London spans an area of approximately 1,600 square kilometres, with about 4,750 people per square kilometre which equates to at least 10 times more than any other region in Britain. London is the 25th largest city and is ranked 4th in the whole world for residence of US dollar billionaires. London is also ranked as one of the most expensive cities and is classed in the same way as Moscow and Tokyo.
In 1801, the population of Greater London was made up of approximately 850,000 people in the urban areas and 250,000 in the villages and towns and this number had grown to approximately 8.5 million by 1939. However, there was a decline of residents in London seen in 1988 with figures sitting at around 6.5 million prior to the acceleration which was seen in the 1990s.
Transport in London
The transport network in London is extensive and well developed and includes both public and private services. Approximately 25% of London’s journeys are made by public transport whilst the private services account for about 40% of journeys per recent published figures. The London public transport network is the central hub for rail, air and road in the United Kingdom.
The transport services are managed by Transport for London which is more commonly referred to as TFL. TFL has control over most of the public transport in London including the buses, underground, Docklands Light Railway, Tramlink, London River Services and the London Overground. There are other rail services which are operated by the Department for Transport. TFL also has control over most major London roads, although this doesn’t include the minor roads. There are also independent airports that operate in London with Heathrow being the busiest in the UK.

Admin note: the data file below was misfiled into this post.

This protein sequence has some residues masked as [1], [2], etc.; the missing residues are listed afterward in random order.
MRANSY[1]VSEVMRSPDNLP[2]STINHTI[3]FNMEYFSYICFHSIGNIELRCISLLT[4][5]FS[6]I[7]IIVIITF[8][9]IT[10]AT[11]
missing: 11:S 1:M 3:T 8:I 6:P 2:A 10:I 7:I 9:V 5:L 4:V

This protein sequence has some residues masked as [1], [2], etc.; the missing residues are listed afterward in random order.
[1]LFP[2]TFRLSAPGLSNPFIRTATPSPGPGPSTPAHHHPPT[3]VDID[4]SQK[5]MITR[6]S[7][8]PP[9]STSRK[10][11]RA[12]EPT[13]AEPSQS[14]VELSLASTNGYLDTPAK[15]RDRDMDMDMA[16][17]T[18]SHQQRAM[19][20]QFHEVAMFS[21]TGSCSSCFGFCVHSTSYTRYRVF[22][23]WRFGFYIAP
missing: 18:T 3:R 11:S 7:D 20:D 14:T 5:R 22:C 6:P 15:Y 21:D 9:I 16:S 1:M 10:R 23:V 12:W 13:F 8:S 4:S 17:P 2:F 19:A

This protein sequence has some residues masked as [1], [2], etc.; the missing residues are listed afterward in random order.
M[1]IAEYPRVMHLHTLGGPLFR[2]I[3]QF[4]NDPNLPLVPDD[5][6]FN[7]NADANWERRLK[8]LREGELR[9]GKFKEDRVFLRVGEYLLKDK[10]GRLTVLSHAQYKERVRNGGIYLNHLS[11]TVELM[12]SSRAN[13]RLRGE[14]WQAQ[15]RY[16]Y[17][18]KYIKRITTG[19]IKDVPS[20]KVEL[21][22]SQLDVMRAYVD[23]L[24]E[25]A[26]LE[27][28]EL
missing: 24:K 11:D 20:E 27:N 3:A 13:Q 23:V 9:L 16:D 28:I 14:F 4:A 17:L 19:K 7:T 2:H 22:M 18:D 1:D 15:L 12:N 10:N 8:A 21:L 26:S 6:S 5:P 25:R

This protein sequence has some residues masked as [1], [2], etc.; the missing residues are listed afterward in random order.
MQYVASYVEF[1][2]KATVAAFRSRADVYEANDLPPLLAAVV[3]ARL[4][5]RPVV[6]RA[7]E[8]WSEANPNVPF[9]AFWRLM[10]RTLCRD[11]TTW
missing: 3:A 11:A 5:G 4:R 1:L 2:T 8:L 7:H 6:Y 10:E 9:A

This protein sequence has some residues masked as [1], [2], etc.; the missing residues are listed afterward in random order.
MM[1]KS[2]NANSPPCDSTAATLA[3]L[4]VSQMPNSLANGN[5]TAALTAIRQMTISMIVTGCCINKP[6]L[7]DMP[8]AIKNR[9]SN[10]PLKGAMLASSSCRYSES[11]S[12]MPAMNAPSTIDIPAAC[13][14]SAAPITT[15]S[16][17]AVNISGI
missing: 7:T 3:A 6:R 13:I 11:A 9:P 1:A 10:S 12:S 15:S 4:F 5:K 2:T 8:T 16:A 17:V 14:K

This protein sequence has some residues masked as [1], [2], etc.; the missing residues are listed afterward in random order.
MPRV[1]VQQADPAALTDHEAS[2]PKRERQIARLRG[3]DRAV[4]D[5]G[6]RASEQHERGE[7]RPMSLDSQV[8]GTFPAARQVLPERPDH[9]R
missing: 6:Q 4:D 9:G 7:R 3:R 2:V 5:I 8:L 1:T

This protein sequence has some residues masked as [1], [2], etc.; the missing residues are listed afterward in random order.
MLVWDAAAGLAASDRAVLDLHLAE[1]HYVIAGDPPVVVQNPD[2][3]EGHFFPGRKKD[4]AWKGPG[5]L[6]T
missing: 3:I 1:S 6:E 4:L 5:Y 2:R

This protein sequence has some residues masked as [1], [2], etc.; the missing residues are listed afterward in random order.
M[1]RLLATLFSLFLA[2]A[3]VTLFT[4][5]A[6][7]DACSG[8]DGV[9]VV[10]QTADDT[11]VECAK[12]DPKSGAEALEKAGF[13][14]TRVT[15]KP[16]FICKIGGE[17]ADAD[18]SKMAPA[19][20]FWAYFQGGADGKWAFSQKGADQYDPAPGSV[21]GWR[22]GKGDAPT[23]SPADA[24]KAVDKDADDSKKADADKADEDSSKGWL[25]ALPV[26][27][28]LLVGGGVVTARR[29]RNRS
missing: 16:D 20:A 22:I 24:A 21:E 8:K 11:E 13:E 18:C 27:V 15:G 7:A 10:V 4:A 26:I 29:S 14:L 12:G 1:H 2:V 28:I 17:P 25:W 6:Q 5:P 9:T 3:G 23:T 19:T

TFL oversees three separate railway systems across London with the largest being the London Underground which is a fast speed train service that operates underground. TFL is also responsible for the Docklands Light Railway, DLR which is an automated rail system that operates in the east of the city and finally there is the Tramlink service.
40% of the journeys that are made between the Inner and Outer areas of London are made via the Underground and the DLR. As such these are the two busiest services in London.
The London Underground system is known as the Tube began operating in 1863 and was the first fast speed way of getting around. Every day more than 3 million people travel on the Underground. The Underground is made up of 11 lines which connect to the suburbs of Central London together forming a complex network linking the major railway stations, main business areas in the centre and other famous landmarks. The Underground is more predominate in North London and this is due to a combination of geology and competition from other railways. South London is primarily served by surface railways and it is important to note that most of the London Underground route is on the surface and not in the underground tunnels. The Tune is the most popular form of transport in London with almost 50% of the commuters in London using it.
The DLR is an automatic rail service that operates in the Dockland area in East London. The Docklands Light Railway is the perfect partner to the Underground as they share the same way of charging fares and have several interchangeable services. The DLR is used by over 100 million people every year and is a major part of the infrastructure in the East area of London. The most popular stations are Canary Wharf, Camden, Woolwich Arsenal, Lewisham, Bank and Canning Town.